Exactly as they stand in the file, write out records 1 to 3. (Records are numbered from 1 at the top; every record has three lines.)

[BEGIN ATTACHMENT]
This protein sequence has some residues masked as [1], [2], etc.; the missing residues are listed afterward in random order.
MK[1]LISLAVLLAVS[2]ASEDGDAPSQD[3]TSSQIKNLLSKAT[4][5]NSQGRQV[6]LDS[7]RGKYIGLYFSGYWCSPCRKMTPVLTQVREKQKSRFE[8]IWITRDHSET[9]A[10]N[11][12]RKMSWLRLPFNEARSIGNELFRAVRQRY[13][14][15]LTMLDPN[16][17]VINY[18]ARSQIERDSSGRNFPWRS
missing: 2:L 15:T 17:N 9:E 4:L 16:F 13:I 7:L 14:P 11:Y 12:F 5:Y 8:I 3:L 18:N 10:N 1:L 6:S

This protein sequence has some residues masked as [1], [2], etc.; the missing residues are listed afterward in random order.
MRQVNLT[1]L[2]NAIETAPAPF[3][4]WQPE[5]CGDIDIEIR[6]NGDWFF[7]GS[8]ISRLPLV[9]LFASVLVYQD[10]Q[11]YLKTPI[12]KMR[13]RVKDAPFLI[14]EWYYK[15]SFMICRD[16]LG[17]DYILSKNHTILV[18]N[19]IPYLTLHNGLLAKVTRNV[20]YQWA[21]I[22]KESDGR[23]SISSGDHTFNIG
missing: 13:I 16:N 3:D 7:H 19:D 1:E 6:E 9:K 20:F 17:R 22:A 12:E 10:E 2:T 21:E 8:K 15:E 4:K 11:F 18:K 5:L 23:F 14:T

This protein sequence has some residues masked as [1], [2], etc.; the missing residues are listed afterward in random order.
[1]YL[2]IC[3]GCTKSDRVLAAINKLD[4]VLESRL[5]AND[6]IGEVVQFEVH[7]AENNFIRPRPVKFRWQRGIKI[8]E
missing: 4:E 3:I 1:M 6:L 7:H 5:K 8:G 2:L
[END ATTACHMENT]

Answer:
This protein sequence has some residues masked as [1], [2], etc.; the missing residues are listed afterward in random order.
MK[1]LISLAVLLAVS[2]ASEDGDAPSQD[3]TSSQIKNLLSKAT[4][5]NSQGRQV[6]LDS[7]RGKYIGLYFSGYWCSPCRKMTPVLTQVREKQKSRFE[8]IWITRDHSET[9]A[10]N[11][12]RKMSWLRLPFNEARSIGNELFRAVRQRY[13][14][15]LTMLDPN[16][17]VINY[18]ARSQIERDSSGRNFPWRS
missing: 2:L 15:T 17:N 9:E 4:L 16:F 13:I 7:L 14:P 11:Y 12:F 5:Y 8:I 3:L 18:N 10:N 1:L 6:S

This protein sequence has some residues masked as [1], [2], etc.; the missing residues are listed afterward in random order.
MRQVNLT[1]L[2]NAIETAPAPF[3][4]WQPE[5]CGDIDIEIR[6]NGDWFF[7]GS[8]ISRLPLV[9]LFASVLVYQD[10]Q[11]YLKTPI[12]KMR[13]RVKDAPFLI[14]EWYYK[15]SFMICRD[16]LG[17]DYILSKNHTILV[18]N[19]IPYLTLHNGLLAKVTRNV[20]YQWA[21]I[22]KESDGR[23]SISSGDHTFNIG
missing: 13:I 16:N 3:D 7:H 19:D 1:E 6:E 9:K 20:F 17:R 22:A 12:E 10:E 2:T 21:E 8:K 15:E 4:K 11:F 18:K 5:L 23:F 14:T

This protein sequence has some residues masked as [1], [2], etc.; the missing residues are listed afterward in random order.
[1]YL[2]IC[3]GCTKSDRVLAAINKLD[4]VLESRL[5]AND[6]IGEVVQFEVH[7]AENNFIRPRPVKFRWQRGIKI[8]E
missing: 4:E 3:I 1:M 6:L 7:H 5:K 8:G 2:L